“Is Ms. Maxwell being subjected to flashlight surveillance every 15 minutes at night? Or any other atypical flashlight surveillance?” U.S. District Judge Alison Nathan asked prosecutors in a brief order Thursday. “If so, what is the basis for doing so?”
Nathan’s order came in response to a court filing from Maxwell’s attorneys earlier Thursday, which included a photograph of Maxwell in jail with apparent bruising beneath her left eye.
Defense attorney Bobbi C. Sternheim contends in a letter to the court that Maxwell has no mirror and was unaware of the bruising until she “caught a reflection of her aching eye” in a nail clipper.
Maxwell was then “confronted” by staff at the Metropolitan Detention Center about the source of the bruise, “threatening to place her in the [Special Housing Unit] if she did not reveal how she got it,” according to Sternheim’s letter.
“While Ms. Maxwell is unaware of the cause of the bruise … she has grown increasingly reluctant to report information to the guards for fear of retaliation, discipline, and punitive chores. However, there is concern that the bruise may be related to the need for Ms. Maxwell to shield her eyes from the lights projected into her cell throughout the night,” Sternheim wrote.
Nathan’s inquiry about the flashlight surveillance comes after an appellate court on Tuesday quickly turned down Maxwell’s appeal of three previous orders denying bail to the 59-year-old, an alleged accomplice of sex offender Jeffrey Epstein.
Maxwell has been detained at the Metropolitan Detention Center in Brooklyn, New York, since her arrest last July. She pleaded not guilty last week to an eight-count superseding indictment that alleges she aided and conspired with Epstein in the sexual abuse of four minor girls between 1994 and 2004.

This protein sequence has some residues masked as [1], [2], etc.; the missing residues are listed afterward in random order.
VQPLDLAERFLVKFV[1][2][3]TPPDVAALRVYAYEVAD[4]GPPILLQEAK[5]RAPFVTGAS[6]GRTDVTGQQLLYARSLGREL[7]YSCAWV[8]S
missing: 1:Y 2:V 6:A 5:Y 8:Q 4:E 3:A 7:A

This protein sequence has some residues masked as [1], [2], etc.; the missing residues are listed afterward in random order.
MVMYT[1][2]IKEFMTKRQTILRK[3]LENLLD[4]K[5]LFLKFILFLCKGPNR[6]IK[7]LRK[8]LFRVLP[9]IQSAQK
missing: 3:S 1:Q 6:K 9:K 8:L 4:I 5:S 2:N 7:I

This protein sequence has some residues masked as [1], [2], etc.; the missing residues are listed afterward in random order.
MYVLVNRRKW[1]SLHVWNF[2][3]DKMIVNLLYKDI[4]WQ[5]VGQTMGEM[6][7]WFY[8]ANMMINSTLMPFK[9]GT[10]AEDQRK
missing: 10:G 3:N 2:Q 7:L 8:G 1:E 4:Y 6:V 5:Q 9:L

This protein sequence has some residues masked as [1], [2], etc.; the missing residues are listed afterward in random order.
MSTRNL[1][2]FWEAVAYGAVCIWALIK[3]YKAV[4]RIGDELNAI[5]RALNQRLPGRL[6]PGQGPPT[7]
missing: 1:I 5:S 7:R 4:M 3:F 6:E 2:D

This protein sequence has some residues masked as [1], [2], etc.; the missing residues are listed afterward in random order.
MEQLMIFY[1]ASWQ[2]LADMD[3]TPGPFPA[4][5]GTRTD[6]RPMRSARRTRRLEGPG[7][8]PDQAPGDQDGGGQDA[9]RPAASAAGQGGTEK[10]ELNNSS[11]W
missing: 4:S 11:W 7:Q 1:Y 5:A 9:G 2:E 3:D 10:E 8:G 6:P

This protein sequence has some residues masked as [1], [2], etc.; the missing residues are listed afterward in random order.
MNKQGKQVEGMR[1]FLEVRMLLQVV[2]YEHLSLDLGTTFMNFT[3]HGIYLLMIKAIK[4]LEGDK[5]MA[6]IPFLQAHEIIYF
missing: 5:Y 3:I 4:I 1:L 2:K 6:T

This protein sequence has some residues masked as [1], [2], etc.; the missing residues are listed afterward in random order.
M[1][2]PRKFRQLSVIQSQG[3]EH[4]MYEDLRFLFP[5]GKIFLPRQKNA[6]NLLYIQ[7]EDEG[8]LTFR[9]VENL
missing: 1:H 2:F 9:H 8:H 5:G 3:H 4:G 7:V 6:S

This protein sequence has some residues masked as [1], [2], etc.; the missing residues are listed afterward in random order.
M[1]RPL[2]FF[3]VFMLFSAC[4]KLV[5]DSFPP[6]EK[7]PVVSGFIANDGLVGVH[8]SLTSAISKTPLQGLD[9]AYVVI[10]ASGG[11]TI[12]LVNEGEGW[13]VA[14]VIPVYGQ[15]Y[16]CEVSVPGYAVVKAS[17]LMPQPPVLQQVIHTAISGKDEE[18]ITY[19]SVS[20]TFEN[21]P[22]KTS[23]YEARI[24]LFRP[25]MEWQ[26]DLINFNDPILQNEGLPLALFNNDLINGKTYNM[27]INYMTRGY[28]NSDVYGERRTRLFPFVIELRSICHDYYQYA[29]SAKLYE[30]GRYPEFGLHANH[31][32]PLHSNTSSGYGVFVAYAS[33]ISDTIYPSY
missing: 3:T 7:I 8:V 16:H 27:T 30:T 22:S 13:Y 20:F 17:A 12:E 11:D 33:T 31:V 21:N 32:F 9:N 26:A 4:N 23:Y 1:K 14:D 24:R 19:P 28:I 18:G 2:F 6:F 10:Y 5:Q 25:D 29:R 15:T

Oral argument before the Second Circuit Court of Appeals on Monday focused on Maxwell’s claims that she is being singled out for harsh treatment by the federal Bureau of Prisons because Epstein died by suicide while in government custody.
“She’s kept up at night every 15 minutes with lights shined in her eyes so that they can check her breathing,” argued David Markus, Maxwell’s appellate lawyer. “She’s not suicidal. There’s no evidence she’s suicidal. Why is the Bureau of Prisons doing this? They’re doing it because Jeffrey Epstein died on their watch.”
A federal prosecutor, Lara Pomerantz, described the flashlight checks as “routine.”
“My understanding is that the accommodations that have been made for Ms. Maxwell are based on [the Bureau of Prisons’] assessment of the defendant and her security, and the security of the institution,” Pomerantz told the appellate court.
According to Nathan’s order, federal prosecutors must consult with prison officials and report back to the court by next week.
Nathan has also ordered the prison officials to provide more information — to the court and to Maxwell’s lawyers — about an alleged incident over the weekend, in which Maxwell claimed guards seized and examined her confidential legal documents. The legal counsel of the facility alleged that Maxwell violated policy by receiving documents from her lawyers during an in-person visit on Saturday.
Maxwell’s attorneys said the claims by prison staff are “inaccurate.”
“This allegation is reckless, false, and defamatory. At no time did counsel provide documents to Ms. Maxwell for her retention that did not originate from Ms. Maxwell,” Sternheim wrote in a court filing late Thursday.
Maxwell’s legal team has threatened legal action and sent a letter to the facility’s lawyer demanding that all video and notes surrounding the Saturday visit be preserved.
In a letter to the court on Wednesday, the BOP acknowledged that they took possession of certain documents from Maxwell, but did not address whether the documents had been read or copied, The documents were returned to anorher of Maxwell’s lawyers during a visit on Sunday.
Maxwell’s trial is currently scheduled to begin on July 12. Her lawyers have asked the court to postpone until the fall or winter to allow them time to investigate and prepare for the allegations in the superseding indictment, which added two new charges and a fourth alleged victim.
The government opposes the delay, citing, among other reasons, the stress on the alleged victims ahead of the trial.